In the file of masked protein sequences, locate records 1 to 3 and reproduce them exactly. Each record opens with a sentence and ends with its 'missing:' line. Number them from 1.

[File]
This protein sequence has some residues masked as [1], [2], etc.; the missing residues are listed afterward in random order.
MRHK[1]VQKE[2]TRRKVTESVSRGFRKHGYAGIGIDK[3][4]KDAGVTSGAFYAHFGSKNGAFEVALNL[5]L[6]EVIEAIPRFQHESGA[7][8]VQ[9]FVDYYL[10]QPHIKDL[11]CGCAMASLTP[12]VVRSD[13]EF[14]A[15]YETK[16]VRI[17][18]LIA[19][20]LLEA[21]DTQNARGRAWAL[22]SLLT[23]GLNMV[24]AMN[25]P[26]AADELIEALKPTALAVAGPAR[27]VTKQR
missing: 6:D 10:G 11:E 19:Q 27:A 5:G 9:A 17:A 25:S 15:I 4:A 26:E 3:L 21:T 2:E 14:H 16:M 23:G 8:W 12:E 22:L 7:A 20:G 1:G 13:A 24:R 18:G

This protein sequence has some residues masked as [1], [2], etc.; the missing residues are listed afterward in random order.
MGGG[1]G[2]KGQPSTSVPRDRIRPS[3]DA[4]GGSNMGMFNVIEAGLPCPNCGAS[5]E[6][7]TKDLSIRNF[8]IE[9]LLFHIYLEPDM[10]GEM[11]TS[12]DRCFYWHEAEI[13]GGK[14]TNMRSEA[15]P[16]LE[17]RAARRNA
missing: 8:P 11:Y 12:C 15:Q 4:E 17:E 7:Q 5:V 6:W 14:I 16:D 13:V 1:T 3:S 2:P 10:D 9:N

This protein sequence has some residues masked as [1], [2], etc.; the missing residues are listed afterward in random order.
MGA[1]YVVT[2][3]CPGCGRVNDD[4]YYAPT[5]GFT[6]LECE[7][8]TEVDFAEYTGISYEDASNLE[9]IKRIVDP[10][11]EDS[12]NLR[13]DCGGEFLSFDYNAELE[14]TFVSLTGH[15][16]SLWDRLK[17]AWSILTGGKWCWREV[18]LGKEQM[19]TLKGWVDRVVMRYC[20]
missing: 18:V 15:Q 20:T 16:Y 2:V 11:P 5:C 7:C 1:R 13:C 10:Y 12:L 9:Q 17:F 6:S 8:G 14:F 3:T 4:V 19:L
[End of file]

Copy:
This protein sequence has some residues masked as [1], [2], etc.; the missing residues are listed afterward in random order.
MRHK[1]VQKE[2]TRRKVTESVSRGFRKHGYAGIGIDK[3][4]KDAGVTSGAFYAHFGSKNGAFEVALNL[5]L[6]EVIEAIPRFQHESGA[7][8]VQ[9]FVDYYL[10]QPHIKDL[11]CGCAMASLTP[12]VVRSD[13]EF[14]A[15]YETK[16]VRI[17][18]LIA[19][20]LLEA[21]DTQNARGRAWAL[22]SLLT[23]GLNMV[24]AMN[25]P[26]AADELIEALKPTALAVAGPAR[27]VTKQR
missing: 6:D 10:G 11:E 19:Q 27:A 5:G 9:A 17:A 25:S 15:I 4:A 26:E 3:L 21:T 2:E 14:H 16:M 23:G 8:W 12:E 22:L 7:A 20:G 1:G 13:A 24:R 18:G

This protein sequence has some residues masked as [1], [2], etc.; the missing residues are listed afterward in random order.
MGGG[1]G[2]KGQPSTSVPRDRIRPS[3]DA[4]GGSNMGMFNVIEAGLPCPNCGAS[5]E[6][7]TKDLSIRNF[8]IE[9]LLFHIYLEPDM[10]GEM[11]TS[12]DRCFYWHEAEI[13]GGK[14]TNMRSEA[15]P[16]LE[17]RAARRNA
missing: 8:P 11:Y 12:C 15:Q 4:E 17:E 7:Q 5:V 6:W 14:I 16:D 13:V 1:T 3:S 2:P 10:D 9:N

This protein sequence has some residues masked as [1], [2], etc.; the missing residues are listed afterward in random order.
MGA[1]YVVT[2][3]CPGCGRVNDD[4]YYAPT[5]GFT[6]LECE[7][8]TEVDFAEYTGISYEDASNLE[9]IKRIVDP[10][11]EDS[12]NLR[13]DCGGEFLSFDYNAELE[14]TFVSLTGH[15][16]SLWDRLK[17]AWSILTGGKWCWREV[18]LGKEQM[19]TLKGWVDRVVMRYC[20]
missing: 18:V 15:Q 20:T 16:Y 2:V 11:P 5:C 7:C 1:R 13:C 10:Y 12:L 9:Q 17:F 6:S 8:G 14:F 3:T 4:V 19:L